The man looked down at his hands. He flexed his fingers. Those hands could do so many things. Repair a leaky faucet. Build a table. Lead his wife across the dance floor with rhythm and style.
Then he glanced at the smartphone he’d recently acquired. His hands could do so many things. But could his thumbs do … that?
His Sunday School manual and well-worn scriptures rested next to the device. How he loved those scriptures! He loved the feel of the paper in his hand. All the hand-written notes. The simple weight of them.
And yet he remembered Elder Richard G. Scott teaching that with technology you could carry the standard works and much more in your pocket.1 He touched the faded leather scriptures. He had to admit he didn’t often carry them throughout the week.
But just the other day his grandson used his phone to share a line from one of his favorite recent conference talks. At the time, they’d been out for a Friday-night stroll.
The man didn’t have long chunks of time in his day to study. However, he could easily fit in 5 minutes here, 10 minutes there. He also wanted to access everything the Church had to offer digitally.
A knock sounded at the front door. “Hey, Grandpa!” his grandson said. “Ready to get started?”
The man grabbed his smartphone. His thumbs might not ever fly like those of his children and grandchildren. But maybe they didn’t have to.
“You bet,” the man said. “Teach me!”
As the weeks unfolded, the man discovered more about what his grandson taught him: that the digital world is …
Versatile. “There are some things, like video and audio, that you can’t have in print. Digital has everything in one place. You can also take and preserve notes along the way.”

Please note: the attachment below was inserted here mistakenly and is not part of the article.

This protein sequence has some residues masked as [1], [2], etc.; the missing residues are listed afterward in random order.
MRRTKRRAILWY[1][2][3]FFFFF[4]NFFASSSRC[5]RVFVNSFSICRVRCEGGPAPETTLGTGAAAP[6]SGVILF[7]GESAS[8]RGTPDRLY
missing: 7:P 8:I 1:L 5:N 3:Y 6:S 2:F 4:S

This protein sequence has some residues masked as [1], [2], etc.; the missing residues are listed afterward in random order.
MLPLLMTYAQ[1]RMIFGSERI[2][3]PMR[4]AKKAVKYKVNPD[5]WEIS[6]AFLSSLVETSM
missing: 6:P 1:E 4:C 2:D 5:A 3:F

Comprehensive. “It’s like a huge library. You can carry the Church publications in one hand and study them anywhere.”
Searchable. “Search features can help you quickly find what you’re after.”
Shareable. “If you like something, you can share it. It’s an easy way to share the gospel.”
Efficient. “You don’t have to wait for shipping. And you don’t have to find a place to put everything.”
Affordable. “It costs you nothing to access digital Church materials; and the more people choose digital, the more the Church saves on printing, mailing, and inventory costs.”
So what does this story have to do with you?
Nearly all printed materials from the Church are also available on LDS.org or in the Gospel Library mobile app. Going digital doesn’t mean giving up your printed materials completely—both may have their time and place in your life, but as you get ready for the coming curriculum year, consider evaluating which digital resources make sense for you.
Above all, don’t be afraid to take the digital plunge. There will always be someone around to show you the way.